Strategic Europe continues its series devoted to explaining the foreign and security policy ambitions of the 28 EU member states. We have asked our contributors from each capital to give a candid assessment of their country’s perception of security and strategy, with a ranking on a scale from 0 (the laggards) to 5 (the ambitious). This week, the spotlight is on Portugal.
Portugal, a small European country that is close to celebrating its nine hundredth anniversary as an independent state, has historically been at the center of global affairs. Such milestones as the pioneering discoveries of the fifteenth century across virtually every region of the globe created powerful historical and cultural ties that are still very much present today.
Located at the southwestern edge of Europe, Portugal has often been under the radar of world powers. Yet the country occupies a strategic position as both a natural gateway into Europe and a paramount departure point to the Americas and Africa.
Therefore, it seems only natural for Lisbon to have a foreign policy aimed at capitalizing on this geographic position and at taking advantage of the country’s historical and cultural ties. Portugal’s foreign policy, which deserves a level of ambition of 4 out of 5, is based on three pillars: transatlantic relations, European relations, and relations with Portuguese-speaking countries.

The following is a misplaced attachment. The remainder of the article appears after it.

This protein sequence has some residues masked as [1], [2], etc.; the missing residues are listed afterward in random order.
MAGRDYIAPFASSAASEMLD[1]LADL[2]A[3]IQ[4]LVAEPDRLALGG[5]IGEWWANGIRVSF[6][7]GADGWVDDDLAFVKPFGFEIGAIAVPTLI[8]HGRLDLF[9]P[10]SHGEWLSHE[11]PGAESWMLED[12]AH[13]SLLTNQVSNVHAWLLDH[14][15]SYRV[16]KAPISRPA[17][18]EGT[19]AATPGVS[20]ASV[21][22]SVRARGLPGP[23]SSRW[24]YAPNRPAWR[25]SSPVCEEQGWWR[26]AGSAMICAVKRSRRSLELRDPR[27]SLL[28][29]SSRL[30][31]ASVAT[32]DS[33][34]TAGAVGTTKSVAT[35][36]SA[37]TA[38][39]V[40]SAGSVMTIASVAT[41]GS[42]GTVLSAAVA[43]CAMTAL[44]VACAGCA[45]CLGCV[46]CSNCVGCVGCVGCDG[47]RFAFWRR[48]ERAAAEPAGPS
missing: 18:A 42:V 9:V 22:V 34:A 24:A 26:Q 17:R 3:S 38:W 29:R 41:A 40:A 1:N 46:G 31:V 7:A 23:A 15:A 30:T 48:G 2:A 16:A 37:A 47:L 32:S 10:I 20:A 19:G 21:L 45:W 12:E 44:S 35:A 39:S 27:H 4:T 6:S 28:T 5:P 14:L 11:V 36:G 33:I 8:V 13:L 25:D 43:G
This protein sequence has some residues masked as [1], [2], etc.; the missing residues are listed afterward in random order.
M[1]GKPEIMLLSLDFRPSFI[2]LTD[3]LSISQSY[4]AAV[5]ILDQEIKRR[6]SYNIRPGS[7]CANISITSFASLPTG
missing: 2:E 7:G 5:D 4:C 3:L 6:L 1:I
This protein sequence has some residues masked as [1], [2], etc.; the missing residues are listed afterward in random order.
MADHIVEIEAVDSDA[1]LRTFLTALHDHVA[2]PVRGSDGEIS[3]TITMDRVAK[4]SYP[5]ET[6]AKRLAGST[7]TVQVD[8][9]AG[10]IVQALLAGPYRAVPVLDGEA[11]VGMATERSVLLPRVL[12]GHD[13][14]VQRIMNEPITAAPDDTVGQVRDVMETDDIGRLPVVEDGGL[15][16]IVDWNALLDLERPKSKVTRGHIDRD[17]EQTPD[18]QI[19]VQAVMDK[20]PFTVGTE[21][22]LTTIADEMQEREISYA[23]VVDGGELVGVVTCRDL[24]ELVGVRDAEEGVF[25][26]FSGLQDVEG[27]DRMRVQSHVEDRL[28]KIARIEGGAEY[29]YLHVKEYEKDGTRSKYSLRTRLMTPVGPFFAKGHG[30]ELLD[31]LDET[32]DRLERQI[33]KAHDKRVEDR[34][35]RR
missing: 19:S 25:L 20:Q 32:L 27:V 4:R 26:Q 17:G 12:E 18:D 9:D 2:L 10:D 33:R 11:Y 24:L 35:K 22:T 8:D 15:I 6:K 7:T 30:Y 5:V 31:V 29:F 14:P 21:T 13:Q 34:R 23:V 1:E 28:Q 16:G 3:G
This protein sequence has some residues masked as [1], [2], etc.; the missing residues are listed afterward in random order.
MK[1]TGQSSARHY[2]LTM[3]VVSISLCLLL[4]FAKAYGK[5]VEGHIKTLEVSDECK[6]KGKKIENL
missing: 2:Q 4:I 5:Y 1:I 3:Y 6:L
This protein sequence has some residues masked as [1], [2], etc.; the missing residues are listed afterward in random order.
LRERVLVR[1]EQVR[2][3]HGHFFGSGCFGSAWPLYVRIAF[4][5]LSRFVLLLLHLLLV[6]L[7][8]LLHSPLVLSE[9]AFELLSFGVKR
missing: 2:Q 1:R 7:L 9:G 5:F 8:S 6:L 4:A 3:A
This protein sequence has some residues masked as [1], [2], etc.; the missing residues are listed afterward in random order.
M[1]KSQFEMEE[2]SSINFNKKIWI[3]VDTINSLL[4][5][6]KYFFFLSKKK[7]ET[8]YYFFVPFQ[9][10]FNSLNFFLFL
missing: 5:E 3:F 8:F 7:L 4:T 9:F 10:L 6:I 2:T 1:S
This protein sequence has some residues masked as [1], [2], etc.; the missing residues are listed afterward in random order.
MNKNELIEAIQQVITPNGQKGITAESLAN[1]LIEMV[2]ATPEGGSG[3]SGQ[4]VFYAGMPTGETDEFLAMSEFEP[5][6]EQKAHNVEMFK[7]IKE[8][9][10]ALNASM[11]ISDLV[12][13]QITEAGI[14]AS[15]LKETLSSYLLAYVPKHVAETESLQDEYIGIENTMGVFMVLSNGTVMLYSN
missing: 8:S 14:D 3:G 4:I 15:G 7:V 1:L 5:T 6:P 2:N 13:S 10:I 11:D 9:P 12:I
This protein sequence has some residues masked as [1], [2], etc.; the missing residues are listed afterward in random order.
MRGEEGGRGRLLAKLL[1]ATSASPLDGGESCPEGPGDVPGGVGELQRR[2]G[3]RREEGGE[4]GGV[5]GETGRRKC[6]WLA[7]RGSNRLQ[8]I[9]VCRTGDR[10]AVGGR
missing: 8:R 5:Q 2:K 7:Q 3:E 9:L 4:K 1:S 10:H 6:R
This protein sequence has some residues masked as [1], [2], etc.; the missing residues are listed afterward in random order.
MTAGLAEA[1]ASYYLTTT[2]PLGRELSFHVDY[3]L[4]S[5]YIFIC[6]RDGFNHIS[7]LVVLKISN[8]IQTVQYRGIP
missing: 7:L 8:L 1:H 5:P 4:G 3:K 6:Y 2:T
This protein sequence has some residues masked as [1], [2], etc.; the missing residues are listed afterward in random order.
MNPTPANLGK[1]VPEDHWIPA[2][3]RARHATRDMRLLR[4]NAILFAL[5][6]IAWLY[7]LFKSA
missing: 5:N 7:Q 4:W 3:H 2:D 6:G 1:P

For the last two hundred years, Portugal and the United States have enjoyed a close and mutually beneficial relationship. The end of the Second World War and the subsequent Cold War pushed the two countries even closer, especially due to Portugal’s position on Europe’s Atlantic coast. Ties became so friendly that the U.S. military base in Portugal’s mid-Atlantic Azores archipelago, the Lajes Field, became one of the seven main bases of the U.S. Air Force in Europe.
Portugal’s 1986 accession to the European Economic Community (later the EU) and the end of the Cold War cooled the Portuguese-U.S. relationship, which remains lukewarm today. The Pentagon’s recent decision to downsize its military presence at the Lajes Field clearly reflects this trend.
Fortunately, however, not all news is bad news. Lisbon views with great interest the Transatlantic Trade and Investment Partnership (TTIP), which is currently under negotiation and aims at forming a free trade agreement between the EU and the United States. Portugal may potentially become a major beneficiary of the deal, in both economic and geopolitical terms. Above all, TTIP presents Portugal with the opportunity to regain its central role in transatlantic relations and abandon the status of a peripheral country.
Portugal is one of NATO’s founding members and has played an important role as a security provider, participating in a number of missions across the globe. In 2014, the Portuguese military personnel in Afghanistan left the country after twelve years of operations under the aegis of NATO. In the same year, with tensions between the West and Russia at an all-time high since the end of the Cold War, Portugal deployed four F-16 fighter aircraft in the Baltic Sea region as part of a NATO aerial patrol mission.